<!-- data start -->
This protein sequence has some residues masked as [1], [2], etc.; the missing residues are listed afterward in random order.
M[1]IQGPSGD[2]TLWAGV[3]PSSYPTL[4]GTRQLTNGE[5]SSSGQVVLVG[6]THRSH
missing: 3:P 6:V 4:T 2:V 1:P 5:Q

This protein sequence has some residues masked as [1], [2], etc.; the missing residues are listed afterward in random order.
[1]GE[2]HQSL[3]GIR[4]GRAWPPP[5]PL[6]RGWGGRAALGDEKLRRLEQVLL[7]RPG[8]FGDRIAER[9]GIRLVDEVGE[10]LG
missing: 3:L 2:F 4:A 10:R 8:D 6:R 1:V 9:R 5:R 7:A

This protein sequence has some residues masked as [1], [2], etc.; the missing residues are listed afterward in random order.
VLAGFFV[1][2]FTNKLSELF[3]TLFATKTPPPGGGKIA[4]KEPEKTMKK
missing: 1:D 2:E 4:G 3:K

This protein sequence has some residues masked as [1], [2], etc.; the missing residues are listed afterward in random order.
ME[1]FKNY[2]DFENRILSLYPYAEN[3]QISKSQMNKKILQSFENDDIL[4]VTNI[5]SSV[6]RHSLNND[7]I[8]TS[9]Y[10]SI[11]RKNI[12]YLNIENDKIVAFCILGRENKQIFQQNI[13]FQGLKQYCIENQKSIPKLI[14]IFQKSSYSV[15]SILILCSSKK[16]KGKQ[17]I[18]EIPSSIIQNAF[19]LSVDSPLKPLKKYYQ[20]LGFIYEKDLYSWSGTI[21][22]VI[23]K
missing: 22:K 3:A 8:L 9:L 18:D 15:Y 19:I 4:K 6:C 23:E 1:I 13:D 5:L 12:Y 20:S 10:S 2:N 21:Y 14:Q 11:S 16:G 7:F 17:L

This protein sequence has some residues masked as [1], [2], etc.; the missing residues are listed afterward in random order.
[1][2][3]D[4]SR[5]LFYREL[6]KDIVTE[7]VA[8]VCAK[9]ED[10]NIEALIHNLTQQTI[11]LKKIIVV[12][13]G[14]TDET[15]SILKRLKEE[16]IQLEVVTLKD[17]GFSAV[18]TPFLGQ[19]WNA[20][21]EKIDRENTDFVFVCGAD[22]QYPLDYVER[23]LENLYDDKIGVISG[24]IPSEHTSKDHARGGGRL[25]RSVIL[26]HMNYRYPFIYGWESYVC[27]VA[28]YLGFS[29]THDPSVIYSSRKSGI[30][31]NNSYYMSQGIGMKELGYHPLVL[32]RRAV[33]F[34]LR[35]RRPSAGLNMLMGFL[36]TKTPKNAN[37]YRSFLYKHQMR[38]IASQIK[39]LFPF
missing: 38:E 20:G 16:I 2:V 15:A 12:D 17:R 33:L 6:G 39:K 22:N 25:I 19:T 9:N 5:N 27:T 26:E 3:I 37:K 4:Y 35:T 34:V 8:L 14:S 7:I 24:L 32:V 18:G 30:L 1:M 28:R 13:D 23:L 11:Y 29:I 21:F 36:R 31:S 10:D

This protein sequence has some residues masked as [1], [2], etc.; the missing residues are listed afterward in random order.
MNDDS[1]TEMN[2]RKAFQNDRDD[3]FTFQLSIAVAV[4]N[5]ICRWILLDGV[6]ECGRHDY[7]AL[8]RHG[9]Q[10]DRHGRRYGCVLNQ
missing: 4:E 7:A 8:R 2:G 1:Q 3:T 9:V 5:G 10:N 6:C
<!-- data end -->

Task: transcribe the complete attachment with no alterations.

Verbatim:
This protein sequence has some residues masked as [1], [2], etc.; the missing residues are listed afterward in random order.
M[1]IQGPSGD[2]TLWAGV[3]PSSYPTL[4]GTRQLTNGE[5]SSSGQVVLVG[6]THRSH
missing: 3:P 6:V 4:T 2:V 1:P 5:Q

This protein sequence has some residues masked as [1], [2], etc.; the missing residues are listed afterward in random order.
[1]GE[2]HQSL[3]GIR[4]GRAWPPP[5]PL[6]RGWGGRAALGDEKLRRLEQVLL[7]RPG[8]FGDRIAER[9]GIRLVDEVGE[10]LG
missing: 3:L 2:F 4:A 10:R 8:D 6:R 1:V 9:R 5:R 7:A

This protein sequence has some residues masked as [1], [2], etc.; the missing residues are listed afterward in random order.
VLAGFFV[1][2]FTNKLSELF[3]TLFATKTPPPGGGKIA[4]KEPEKTMKK
missing: 1:D 2:E 4:G 3:K

This protein sequence has some residues masked as [1], [2], etc.; the missing residues are listed afterward in random order.
ME[1]FKNY[2]DFENRILSLYPYAEN[3]QISKSQMNKKILQSFENDDIL[4]VTNI[5]SSV[6]RHSLNND[7]I[8]TS[9]Y[10]SI[11]RKNI[12]YLNIENDKIVAFCILGRENKQIFQQNI[13]FQGLKQYCIENQKSIPKLI[14]IFQKSSYSV[15]SILILCSSKK[16]KGKQ[17]I[18]EIPSSIIQNAF[19]LSVDSPLKPLKKYYQ[20]LGFIYEKDLYSWSGTI[21][22]VI[23]K
missing: 22:K 3:A 8:L 9:L 18:D 15:Y 19:I 4:K 6:C 23:E 1:I 13:D 5:L 12:Y 20:S 10:S 2:N 21:Y 14:Q 11:S 16:G 7:F 17:L

This protein sequence has some residues masked as [1], [2], etc.; the missing residues are listed afterward in random order.
[1][2][3]D[4]SR[5]LFYREL[6]KDIVTE[7]VA[8]VCAK[9]ED[10]NIEALIHNLTQQTI[11]LKKIIVV[12][13]G[14]TDET[15]SILKRLKEE[16]IQLEVVTLKD[17]GFSAV[18]TPFLGQ[19]WNA[20][21]EKIDRENTDFVFVCGAD[22]QYPLDYVER[23]LENLYDDKIGVISG[24]IPSEHTSKDHARGGGRL[25]RSVIL[26]HMNYRYPFIYGWESYVC[27]VA[28]YLGFS[29]THDPSVIYSSRKSGI[30][31]NNSYYMSQGIGMKELGYHPLVL[32]RRAV[33]F[34]LR[35]RRPSAGLNMLMGFL[36]TKTPKNAN[37]YRSFLYKHQMR[38]IASQIK[39]LFPF
missing: 38:E 20:G 16:I 2:V 15:A 12:D 17:R 33:L 6:G 39:K 22:N 25:I 19:T 9:N 5:N 27:T 26:E 3:I 37:K 4:Y 35:T 34:V 8:L 14:S 7:I 24:L 32:V 18:G 30:L 1:M 28:R 13:D 23:L 11:Y 29:I 21:F 36:R 31:S 10:D

This protein sequence has some residues masked as [1], [2], etc.; the missing residues are listed afterward in random order.
MNDDS[1]TEMN[2]RKAFQNDRDD[3]FTFQLSIAVAV[4]N[5]ICRWILLDGV[6]ECGRHDY[7]AL[8]RHG[9]Q[10]DRHGRRYGCVLNQ
missing: 4:E 7:A 8:R 2:G 1:Q 3:T 9:V 5:G 10:N 6:C